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News: Top Stories

Hawaii's Kilauea Volcano Explodes Again

Newsweek logo Newsweek 6/13/2018 Nina Godlewski

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Video by CBS News

The Kilauea volcano on Hawaii is still sending lava flowing via channels that look like rivers on the island. The Hawaii Civil Defense Agency said there was a “large channelized flow” coming from the highly active Fissure 8 and making its way to Kapoho Bay, where the lava was entering the water.

Wednesday, in the early morning hours, there was a small explosion at the summit of the volcano. The explosion was expected to cause some ashfall downwind.

A live stream of the volcano, provided by the United States Geological Survey, was available on YouTube. The stream shows the summit of the volcano taken from the Hawaiian Volcano Observatory’s observation tower. At night, there are no lights on the summit, so there isn’t much to see until dawn.

Tuesday’s Civil Defense message said that the health risks from the eruptions, as well as from the ocean entry of the lava, were still high. The Department of Health recommended that those in the area, specifically those with breathing problems, limit their time outside where they would be exposed to the emissions.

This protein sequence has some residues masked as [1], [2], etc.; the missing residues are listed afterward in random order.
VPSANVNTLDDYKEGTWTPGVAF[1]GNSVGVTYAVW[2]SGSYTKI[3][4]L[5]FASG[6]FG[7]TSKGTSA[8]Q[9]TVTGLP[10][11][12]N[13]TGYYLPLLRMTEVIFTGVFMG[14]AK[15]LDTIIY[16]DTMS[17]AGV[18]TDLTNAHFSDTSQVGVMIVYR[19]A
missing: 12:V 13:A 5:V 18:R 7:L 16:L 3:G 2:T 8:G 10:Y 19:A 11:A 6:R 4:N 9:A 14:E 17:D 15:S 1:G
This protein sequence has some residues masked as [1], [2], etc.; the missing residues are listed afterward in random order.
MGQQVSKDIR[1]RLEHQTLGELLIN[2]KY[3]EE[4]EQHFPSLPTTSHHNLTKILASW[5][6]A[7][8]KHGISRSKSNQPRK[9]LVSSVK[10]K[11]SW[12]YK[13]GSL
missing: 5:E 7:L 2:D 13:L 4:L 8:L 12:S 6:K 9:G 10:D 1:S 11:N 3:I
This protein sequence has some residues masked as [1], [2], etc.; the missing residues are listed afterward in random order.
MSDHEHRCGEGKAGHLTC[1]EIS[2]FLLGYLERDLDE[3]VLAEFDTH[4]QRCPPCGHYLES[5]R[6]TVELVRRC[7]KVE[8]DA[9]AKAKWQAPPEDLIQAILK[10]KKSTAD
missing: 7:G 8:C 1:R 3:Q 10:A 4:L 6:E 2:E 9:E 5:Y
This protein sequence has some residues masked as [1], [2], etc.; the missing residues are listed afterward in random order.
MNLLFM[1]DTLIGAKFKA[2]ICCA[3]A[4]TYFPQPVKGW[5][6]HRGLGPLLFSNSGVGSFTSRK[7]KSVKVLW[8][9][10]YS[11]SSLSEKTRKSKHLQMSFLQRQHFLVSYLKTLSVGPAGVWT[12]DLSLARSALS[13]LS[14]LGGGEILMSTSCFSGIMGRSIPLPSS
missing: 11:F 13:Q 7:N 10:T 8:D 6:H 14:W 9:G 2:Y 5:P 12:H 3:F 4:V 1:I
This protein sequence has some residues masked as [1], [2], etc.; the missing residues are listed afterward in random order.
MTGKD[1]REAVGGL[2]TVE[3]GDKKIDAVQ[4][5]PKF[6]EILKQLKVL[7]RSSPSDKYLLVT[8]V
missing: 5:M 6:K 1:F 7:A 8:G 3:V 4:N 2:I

Gallery by photo services

The sulfur dioxide emissions from the volcano can mix with the oxygen, water vapor and other gases in the atmosphere to cause a haze called “vog.” That vog is a health risk for those in the area and can cause irritation to the skin, eyes, nose and throat.

Another term specific to volcanic eruptions is laze, the by-product of the lava reaching and reacting with the cool water of the ocean. A large laze plume formed where the lava is continuously entering the ocean at Kapoho, and that plume can change direction easily with the wind at any moment.

The lava haze is a mix of hydrochloric acid and steam, along with tiny particles of volcanic glass that are all produced when the flowing lava reaches the ocean. The laze can damage lung tissue and can also irritate the skin and eyes like vog can. Additionally, the area where the lava enters the ocean is hazardous because the reaction between the two can cause small explosions of debris.

On Tuesday, fountains of lava from Fissure 8 were reaching heights of 130 to 140 feet in the air, according to the USGS. That was also causing Pele’s hair (a type of volcanic glass) and other volcanic glass byproducts to fall downwind from the eruption and into the residential area of Leilani Estates.

Other fissures, 16 and 18, were erupting small amounts of lava over the past several days but that activity has stopped, the USGS said. There is no way to predict how long the current volcanic activity from Kilauea will last, a USGS spokesperson told Newsweek.

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